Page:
Prague - A week after PM Mirek Topolánek's cabinet lost the no-confidence vote, Czech lawmakers would like to know what was said in an undercover interview with Marek Dalík, a lobbyist and aide to Topolánek.
The footage, recorded by Czech public service television, never went on air. Dalík is believed to have put pressure on Czech TV (ČT) not to air the report. Apparently, in the interview he had said sensitive things about MP Petr Wolf who defected from the Social Democratic Party and supported since the ruling coalition.
It was this undercover report that set in motion the collapse of Topolánek's cabinet. Social Democrats did not like the fact that an investigative report revealing Wolf's dubious financial activities would not be aired.
Now the lawmakers called on the Czech TV to disclose the entire interview with Dalík. But the institution refuses to do so.
"Czech public service television has nothing to hide and the whole footage of Bártek's interview with Dalík does not contain any fundamental information that would relate to the topics debated in the Chamber of Deputies these days," ČT spokesperson Ladislav Šticha said.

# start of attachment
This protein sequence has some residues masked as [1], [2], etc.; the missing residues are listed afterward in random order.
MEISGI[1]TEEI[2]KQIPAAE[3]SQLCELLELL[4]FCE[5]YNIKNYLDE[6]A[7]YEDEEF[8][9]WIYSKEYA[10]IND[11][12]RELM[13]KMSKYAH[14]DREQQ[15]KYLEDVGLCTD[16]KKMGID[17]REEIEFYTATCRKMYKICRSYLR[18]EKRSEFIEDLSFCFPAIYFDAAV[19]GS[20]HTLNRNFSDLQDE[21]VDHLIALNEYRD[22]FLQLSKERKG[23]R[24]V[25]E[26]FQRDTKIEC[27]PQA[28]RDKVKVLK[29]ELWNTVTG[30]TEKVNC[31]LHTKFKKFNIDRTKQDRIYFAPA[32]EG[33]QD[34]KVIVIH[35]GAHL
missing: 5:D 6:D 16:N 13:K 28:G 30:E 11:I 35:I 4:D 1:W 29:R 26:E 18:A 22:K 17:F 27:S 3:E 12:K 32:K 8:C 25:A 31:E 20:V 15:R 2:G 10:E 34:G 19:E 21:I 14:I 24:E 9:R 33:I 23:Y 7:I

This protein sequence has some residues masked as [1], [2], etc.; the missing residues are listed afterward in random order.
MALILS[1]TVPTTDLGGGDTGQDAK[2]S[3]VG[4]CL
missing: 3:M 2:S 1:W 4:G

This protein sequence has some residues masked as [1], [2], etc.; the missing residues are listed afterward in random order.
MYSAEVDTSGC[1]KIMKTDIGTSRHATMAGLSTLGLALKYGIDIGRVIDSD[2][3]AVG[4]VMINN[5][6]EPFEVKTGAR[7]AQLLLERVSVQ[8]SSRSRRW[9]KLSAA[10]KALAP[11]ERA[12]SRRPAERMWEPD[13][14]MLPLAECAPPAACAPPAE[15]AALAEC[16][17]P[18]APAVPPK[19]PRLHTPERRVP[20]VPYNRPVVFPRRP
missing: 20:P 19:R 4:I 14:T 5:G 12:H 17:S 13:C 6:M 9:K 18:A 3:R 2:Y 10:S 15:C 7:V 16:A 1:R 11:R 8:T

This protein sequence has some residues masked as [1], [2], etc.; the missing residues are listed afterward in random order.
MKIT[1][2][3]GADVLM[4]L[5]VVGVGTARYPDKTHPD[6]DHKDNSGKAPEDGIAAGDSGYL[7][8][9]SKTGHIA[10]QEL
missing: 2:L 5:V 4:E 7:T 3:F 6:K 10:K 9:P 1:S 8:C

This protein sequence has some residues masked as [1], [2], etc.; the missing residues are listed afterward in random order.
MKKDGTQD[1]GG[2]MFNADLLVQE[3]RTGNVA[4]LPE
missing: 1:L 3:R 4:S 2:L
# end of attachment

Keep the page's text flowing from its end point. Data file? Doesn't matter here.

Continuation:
"Therefore ČT cannot publish these recordings. It would violate the ČT Guidelines ratified by the Chamber of Deputies," said Šticha.
It is important to note that the Guidelines allow publishing undercover recordings only in a report for which they were recorded.
Furthermore, ČT stressed that it cannot publish private information about Marek Dalík.
"Czech TV can air only those parts of undercover reports that relate to a given topic. Czech TV undertakes to prevent any abuse of the unused parts of the undercover footage," say the ČT Guidelines.
Typical lobbyist's behavior
Dalík asked ČT reporter Bártek to stop investigating rebel MP Wolf who has allegedly embezzled millions of crowns from the Environment Ministry. Petr Wolf is the thorn in the eye of the opposition Social Democrats, since he has supported the ruling coalition in a number of key votes. They are firmly convinced that he was bribed by the Civic Democrats.
In the undercover interview Dalík admitted that he was helping Wolf based on Topolánek's request. Topolánek confessed that he had asked Dalík to help Wolf but he alleged he did not know what steps were taken.
However, Marek Dalík insists he has not done "anything unlawful".
"If I threatened the reporter (Bártek) or if I wanted to bribe him, that would be a bad thing. But all he published was that I asked him not to air the interview," Dalík explained Hospodářské noviny why a media bubble about his meeting with the reporter erupted.
"He (Bártek) assured me about ten times that he was not recording the interview and that our conversation was private," he added.
Media representatives have said that lobbyists often act this way, trying to influence media and there is nothing to be surprised about Dalík's case.